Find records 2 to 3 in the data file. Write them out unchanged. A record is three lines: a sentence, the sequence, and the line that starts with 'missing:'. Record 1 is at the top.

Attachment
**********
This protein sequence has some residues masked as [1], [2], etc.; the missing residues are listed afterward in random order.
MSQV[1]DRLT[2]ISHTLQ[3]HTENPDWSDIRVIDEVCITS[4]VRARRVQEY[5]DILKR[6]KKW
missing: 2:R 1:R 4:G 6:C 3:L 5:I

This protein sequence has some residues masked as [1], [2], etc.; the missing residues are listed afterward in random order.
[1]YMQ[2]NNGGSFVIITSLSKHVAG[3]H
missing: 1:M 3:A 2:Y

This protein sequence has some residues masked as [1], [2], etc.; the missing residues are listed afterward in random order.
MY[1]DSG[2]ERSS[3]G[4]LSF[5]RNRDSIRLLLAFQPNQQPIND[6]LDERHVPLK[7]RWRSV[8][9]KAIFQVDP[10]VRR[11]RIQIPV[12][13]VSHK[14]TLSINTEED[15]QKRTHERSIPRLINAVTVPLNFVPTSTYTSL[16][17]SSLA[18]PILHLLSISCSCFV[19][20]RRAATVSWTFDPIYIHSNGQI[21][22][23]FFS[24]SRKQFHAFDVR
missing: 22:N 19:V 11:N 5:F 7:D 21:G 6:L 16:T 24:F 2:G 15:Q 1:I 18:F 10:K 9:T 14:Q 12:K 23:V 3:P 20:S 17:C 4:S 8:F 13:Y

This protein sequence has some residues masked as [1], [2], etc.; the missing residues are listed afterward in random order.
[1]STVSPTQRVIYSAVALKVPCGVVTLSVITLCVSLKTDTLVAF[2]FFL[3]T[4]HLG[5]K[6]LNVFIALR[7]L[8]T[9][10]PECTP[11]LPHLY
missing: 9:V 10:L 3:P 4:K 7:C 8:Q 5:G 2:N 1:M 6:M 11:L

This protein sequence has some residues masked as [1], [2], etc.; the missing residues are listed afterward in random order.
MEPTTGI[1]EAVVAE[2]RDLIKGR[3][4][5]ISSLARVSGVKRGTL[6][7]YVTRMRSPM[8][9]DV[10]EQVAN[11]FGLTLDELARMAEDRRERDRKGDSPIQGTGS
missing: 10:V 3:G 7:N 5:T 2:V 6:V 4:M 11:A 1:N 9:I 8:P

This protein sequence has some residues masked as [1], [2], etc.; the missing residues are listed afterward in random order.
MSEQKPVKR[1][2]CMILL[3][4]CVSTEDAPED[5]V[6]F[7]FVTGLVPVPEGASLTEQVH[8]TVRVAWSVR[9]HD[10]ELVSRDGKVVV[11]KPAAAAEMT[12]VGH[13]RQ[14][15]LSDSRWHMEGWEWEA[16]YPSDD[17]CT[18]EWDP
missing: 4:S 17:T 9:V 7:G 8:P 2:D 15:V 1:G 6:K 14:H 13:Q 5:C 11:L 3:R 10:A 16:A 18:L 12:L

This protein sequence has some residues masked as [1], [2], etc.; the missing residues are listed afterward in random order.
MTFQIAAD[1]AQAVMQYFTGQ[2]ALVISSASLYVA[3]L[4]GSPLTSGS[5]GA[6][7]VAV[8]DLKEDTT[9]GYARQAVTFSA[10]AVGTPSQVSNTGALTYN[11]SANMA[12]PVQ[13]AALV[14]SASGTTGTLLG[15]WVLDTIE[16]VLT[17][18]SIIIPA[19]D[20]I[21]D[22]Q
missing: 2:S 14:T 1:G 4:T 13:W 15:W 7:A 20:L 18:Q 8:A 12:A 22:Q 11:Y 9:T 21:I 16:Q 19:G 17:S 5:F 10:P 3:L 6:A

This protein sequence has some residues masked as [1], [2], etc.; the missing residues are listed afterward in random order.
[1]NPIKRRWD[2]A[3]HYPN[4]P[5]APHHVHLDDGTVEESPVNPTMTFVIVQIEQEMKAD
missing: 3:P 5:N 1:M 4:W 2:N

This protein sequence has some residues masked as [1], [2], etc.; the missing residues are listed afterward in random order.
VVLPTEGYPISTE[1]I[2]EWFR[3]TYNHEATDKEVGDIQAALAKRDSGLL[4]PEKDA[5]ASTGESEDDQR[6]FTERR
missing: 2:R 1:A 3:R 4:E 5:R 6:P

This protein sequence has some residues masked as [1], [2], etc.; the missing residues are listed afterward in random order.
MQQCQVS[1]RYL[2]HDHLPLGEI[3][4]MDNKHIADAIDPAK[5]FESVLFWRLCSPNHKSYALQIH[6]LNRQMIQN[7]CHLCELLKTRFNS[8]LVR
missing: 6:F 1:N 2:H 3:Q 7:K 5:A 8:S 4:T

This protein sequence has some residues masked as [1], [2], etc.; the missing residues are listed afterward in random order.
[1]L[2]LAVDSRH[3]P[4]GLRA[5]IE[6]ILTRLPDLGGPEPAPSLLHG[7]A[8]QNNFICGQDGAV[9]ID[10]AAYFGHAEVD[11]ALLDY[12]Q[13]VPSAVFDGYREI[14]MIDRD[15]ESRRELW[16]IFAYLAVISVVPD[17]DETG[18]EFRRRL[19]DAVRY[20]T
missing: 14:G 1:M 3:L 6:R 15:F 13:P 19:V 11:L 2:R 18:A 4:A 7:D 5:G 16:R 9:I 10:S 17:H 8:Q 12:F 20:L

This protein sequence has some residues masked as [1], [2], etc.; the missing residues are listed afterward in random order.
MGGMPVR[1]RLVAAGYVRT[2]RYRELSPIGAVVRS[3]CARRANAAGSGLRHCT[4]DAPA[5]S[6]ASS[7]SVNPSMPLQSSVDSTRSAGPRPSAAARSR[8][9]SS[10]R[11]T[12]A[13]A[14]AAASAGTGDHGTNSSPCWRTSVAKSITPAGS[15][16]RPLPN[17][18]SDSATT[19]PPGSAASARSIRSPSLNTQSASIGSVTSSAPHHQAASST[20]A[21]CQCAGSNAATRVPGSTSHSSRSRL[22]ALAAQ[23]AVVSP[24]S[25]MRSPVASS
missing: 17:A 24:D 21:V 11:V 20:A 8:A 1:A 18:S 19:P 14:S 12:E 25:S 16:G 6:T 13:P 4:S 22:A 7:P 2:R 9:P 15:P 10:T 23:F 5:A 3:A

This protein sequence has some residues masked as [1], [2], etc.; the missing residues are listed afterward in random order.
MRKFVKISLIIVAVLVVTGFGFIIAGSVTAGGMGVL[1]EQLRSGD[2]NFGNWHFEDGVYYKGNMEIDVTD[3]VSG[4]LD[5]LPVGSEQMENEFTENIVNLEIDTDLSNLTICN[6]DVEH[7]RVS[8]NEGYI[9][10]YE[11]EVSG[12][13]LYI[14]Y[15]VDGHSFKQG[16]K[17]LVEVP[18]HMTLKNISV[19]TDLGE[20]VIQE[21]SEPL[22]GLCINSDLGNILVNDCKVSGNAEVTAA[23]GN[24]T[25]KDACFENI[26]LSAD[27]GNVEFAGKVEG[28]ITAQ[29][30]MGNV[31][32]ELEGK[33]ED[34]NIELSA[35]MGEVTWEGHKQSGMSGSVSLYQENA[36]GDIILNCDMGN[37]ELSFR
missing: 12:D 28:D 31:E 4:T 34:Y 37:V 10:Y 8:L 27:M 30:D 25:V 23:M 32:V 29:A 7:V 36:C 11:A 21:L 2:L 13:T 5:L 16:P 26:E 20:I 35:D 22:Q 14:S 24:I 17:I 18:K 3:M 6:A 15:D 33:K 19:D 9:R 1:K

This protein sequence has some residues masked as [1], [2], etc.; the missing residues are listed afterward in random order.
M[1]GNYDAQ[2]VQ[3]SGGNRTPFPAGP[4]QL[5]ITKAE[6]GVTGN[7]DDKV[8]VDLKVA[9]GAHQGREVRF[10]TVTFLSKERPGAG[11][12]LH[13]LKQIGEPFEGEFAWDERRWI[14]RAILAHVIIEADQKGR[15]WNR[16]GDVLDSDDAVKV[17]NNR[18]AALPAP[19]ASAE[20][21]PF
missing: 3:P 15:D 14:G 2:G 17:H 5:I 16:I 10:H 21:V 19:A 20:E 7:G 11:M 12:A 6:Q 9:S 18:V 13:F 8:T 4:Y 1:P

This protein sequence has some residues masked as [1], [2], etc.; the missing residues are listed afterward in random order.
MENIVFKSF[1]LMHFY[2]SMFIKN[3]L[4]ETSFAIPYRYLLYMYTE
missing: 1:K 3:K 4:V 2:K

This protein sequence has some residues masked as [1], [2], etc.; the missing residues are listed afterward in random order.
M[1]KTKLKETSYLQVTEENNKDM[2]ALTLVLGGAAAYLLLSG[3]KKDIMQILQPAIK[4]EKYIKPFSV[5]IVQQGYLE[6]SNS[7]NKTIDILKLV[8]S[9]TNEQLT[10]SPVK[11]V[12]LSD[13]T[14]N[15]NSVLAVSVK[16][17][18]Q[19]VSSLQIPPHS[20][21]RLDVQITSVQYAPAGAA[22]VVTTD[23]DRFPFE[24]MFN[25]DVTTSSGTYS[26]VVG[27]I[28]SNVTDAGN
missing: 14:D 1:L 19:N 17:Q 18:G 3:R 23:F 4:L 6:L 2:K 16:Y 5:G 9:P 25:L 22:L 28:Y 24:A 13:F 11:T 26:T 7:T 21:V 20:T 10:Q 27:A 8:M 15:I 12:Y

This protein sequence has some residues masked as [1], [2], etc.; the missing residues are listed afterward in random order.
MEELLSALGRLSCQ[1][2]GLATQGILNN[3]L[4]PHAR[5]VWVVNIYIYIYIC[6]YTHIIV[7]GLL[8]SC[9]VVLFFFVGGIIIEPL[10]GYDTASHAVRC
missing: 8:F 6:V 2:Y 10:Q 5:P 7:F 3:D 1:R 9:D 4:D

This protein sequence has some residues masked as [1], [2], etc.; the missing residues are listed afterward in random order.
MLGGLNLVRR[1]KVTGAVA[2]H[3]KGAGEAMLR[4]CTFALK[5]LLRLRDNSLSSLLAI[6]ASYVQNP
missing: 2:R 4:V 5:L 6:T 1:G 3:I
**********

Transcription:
This protein sequence has some residues masked as [1], [2], etc.; the missing residues are listed afterward in random order.
[1]YMQ[2]NNGGSFVIITSLSKHVAG[3]H
missing: 1:M 3:A 2:Y

This protein sequence has some residues masked as [1], [2], etc.; the missing residues are listed afterward in random order.
MY[1]DSG[2]ERSS[3]G[4]LSF[5]RNRDSIRLLLAFQPNQQPIND[6]LDERHVPLK[7]RWRSV[8][9]KAIFQVDP[10]VRR[11]RIQIPV[12][13]VSHK[14]TLSINTEED[15]QKRTHERSIPRLINAVTVPLNFVPTSTYTSL[16][17]SSLA[18]PILHLLSISCSCFV[19][20]RRAATVSWTFDPIYIHSNGQI[21][22][23]FFS[24]SRKQFHAFDVR
missing: 22:N 19:V 11:N 5:F 7:D 21:G 6:L 16:T 24:F 2:G 15:Q 1:I 18:F 10:K 9:T 14:Q 12:K 23:V 3:P 20:S 17:C 4:S 8:F 13:Y